There is indeed a deep and worrying problem with the internet — but it exists on what’s called the ‘darknet’: a vast online sewer which is untraceable and seemingly impossible to shut down. The US government has tried and failed to close the drugs and weapons stores, which run on a private network originally developed by the Pentagon’s Naval Research Laboratory. This is the real black market: a world in which hackers, criminals and drug dealers (and dissidents in authoritarian regimes) liaise with each other in defiance of the law. This vast virtual underworld is as distinct from Google as backstreet drug dealers are from Boots.
So why go after Google? Because this is all about what the government can be seen to be doing, not what it can actually do. This was demonstrated in an extraordinary leaked letter, sent by the Department for Education, asking internet providers to mislead their customers. The companies are all planning to install family filters anyway, because millions of parents had demanded them. But the Prime Minister wanted to pretend this was his idea — so could they please play along? And by the way, could they also contribute to his unannounced campaign for ‘parental awareness’? ‘I know that it will be challenging for you to commit to an unknown campaign,’ wrote the official, politely.
The peril facing Britain is that the media is evolving, and the protections which have ensured a free press for 300 years is not evolving with it. Before entering politics, the Prime Minister worked for Carlton Communications as its PR chief, becoming a master of the murky terrain between media and government. Having failed to regulate the newspapers, he is now trying his luck with internet companies. But government cannot be trusted with the internet any more than it can be trusted to license the press, as the leaked letter shows. Internet search engines, just like the newspapers, should not dance to a tune called by politicians. They ought to be regarded as part of the free press and kept far apart from government — not for their own benefit, but for the protection of the public.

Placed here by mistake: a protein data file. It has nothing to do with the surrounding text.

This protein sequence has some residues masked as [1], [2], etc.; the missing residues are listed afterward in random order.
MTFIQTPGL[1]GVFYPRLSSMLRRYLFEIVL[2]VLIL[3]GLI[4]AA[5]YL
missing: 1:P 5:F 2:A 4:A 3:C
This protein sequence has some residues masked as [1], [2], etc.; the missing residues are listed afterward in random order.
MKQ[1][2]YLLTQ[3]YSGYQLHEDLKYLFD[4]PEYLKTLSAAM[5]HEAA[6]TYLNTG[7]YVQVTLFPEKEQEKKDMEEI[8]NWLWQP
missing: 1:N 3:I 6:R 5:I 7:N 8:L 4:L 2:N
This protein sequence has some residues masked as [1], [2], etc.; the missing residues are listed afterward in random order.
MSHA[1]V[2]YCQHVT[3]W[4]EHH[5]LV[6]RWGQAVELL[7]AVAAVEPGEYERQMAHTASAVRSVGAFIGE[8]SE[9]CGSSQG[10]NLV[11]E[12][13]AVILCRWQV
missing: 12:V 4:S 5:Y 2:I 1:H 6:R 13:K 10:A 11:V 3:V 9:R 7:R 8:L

The problem of internet pornography – both legal and illegal – is worldwide. Yet Britain is the only country in the free world where the government is using pornography as an excuse to give itself power over internet search engines. Cameron’s threat to Google – that it must do what he wants with search engine terms or face legislation – sets a dangerous precedent. After pornography, then what? National security? It is nonsense to claim that free press protection should not cover search engines. They have supplanted newspapers as they way in which most people go to find out information. The Chinese government is fully aware of the power of search engines, which is why ‘Tiananmen Square Massacre’ does not return any results.
The newspapers may not rush to defend Google, seeing as its search engine now provides for free the news that people used to pay for. It is odd to think that Google needs defending at all: if information is power, then Google is one of the most powerful organisations in the world. That is deeply disconcerting. But the idea of an alliance between Google and government – whether informal, or enforced by statute – is more disconcerting still.